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Showing posts from September, 2012

We've explored Skipton Castle

I just cannot believe that I had never been to Skipton Castle. I must have been to the town hundreds of times but had never felt the urge to visit the place. What I'd missed out on, was one of the best preserved Castles I've seen. Sal acted as my guide for the day and she duly took charge of the information leaflet. If I'd have been on my own, I think I would have probably just wandered about without taking in much of the history of the place but Sal, being a more organised person than me, kept to the route and performed her duties admirably. I don't recall her us getting lost once.

I wont bore people with a description of the interior as it would mean nothing to you if you weren't there but suffice to say, you could easily spend a couple of hours exploring the place. There is also an excellent Coffee shop and gift shop.

We really enjoyed an interesting afternoon which I personally don't think would have been half as good with out the Tour Guide but then aga…

Getting your timing right!

This is a series of photos I took of the coastal area west of Dumfries. When the cloud is down over the Cumbrian Fells, you can usually find a bit of brightness on the other side of the Solway Firth

Carsethorn is the first village on the coastal run which at one time was an out port for Dumfries and was a haven for smugglers. During the late 1700s and early 1800s there was a very high level of emigration to the American and Australian Colonies due to the hard times in Scotland plus the Highland Clearances and Carsethorn was one of the main ports of departure. On a clear day you can see the Lakeland Fells and Silloth across the Firth.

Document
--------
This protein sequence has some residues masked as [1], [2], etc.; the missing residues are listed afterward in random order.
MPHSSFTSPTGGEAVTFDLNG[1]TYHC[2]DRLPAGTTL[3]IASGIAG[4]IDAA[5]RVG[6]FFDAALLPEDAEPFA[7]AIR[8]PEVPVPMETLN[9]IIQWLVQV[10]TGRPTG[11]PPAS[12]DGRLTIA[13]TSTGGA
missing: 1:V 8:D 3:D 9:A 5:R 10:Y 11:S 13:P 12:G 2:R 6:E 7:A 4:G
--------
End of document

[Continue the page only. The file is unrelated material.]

A few miles farther along the coast is the village of Southerness with it's caravan sites and golf links. The only thing of note apart from its varied coastline is the lighthouse.

It is at present the second oldest lighthouse in Scotland. The lighthouse was commissioned by the Town Council of Dumfries in 1748 to assist in the safe passage though the S…

Morecambe and Heysham

Considering Heysham  has been so unfashionable over the years, it seems that a lot of my friends and acquaintances put it amongst their favourite places and hold many happy memories of it. The small High Street is very attractive with it's coffee houses and pub but it is The Church of Saint Peter and Saint Patrick Chapel which are the real jewels.

St Patrick's Chapel, which sits in the grounds of St Peter's Church, was founded on the site in the 7th or 8th century and near to the chapel is a group of six rock-cut tombs with a separate group of two near-by. St Peter's Church was recorded as being the location of an old Saxon church and some of the fabric of that church remains in the present church. It's a beautiful spot and sits on a headland looking out over Morecambe Bay. Unfortunately there is a slight blot on the landscape, namely the Ferry Terminal which has been here as long as I can remember but must bring work to the area so can be excused.

I spent a lovel…